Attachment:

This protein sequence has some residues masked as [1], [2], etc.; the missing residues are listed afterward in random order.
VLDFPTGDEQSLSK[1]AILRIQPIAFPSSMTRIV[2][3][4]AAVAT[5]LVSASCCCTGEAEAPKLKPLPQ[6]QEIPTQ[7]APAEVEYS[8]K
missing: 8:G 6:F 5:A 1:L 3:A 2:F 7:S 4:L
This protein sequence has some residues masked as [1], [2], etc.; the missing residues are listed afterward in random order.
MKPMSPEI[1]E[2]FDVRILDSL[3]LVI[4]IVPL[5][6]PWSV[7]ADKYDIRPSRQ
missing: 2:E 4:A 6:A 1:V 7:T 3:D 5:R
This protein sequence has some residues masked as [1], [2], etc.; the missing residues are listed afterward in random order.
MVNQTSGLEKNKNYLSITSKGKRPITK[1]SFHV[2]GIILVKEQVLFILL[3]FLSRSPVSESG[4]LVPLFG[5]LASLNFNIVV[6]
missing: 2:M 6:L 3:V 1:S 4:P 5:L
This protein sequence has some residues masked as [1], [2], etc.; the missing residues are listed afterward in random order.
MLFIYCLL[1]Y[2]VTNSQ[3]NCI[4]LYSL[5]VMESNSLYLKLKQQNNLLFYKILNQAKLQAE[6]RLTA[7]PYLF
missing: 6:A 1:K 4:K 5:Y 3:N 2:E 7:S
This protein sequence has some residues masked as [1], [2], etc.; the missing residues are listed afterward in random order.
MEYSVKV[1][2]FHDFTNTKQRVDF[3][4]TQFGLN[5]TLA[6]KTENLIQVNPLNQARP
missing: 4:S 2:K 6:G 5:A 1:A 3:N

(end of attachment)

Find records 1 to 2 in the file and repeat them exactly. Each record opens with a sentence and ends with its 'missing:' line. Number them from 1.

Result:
This protein sequence has some residues masked as [1], [2], etc.; the missing residues are listed afterward in random order.
VLDFPTGDEQSLSK[1]AILRIQPIAFPSSMTRIV[2][3][4]AAVAT[5]LVSASCCCTGEAEAPKLKPLPQ[6]QEIPTQ[7]APAEVEYS[8]K
missing: 8:G 6:F 5:A 1:L 3:A 2:F 7:S 4:L
This protein sequence has some residues masked as [1], [2], etc.; the missing residues are listed afterward in random order.
MKPMSPEI[1]E[2]FDVRILDSL[3]LVI[4]IVPL[5][6]PWSV[7]ADKYDIRPSRQ
missing: 2:E 4:A 6:A 1:V 7:T 3:D 5:R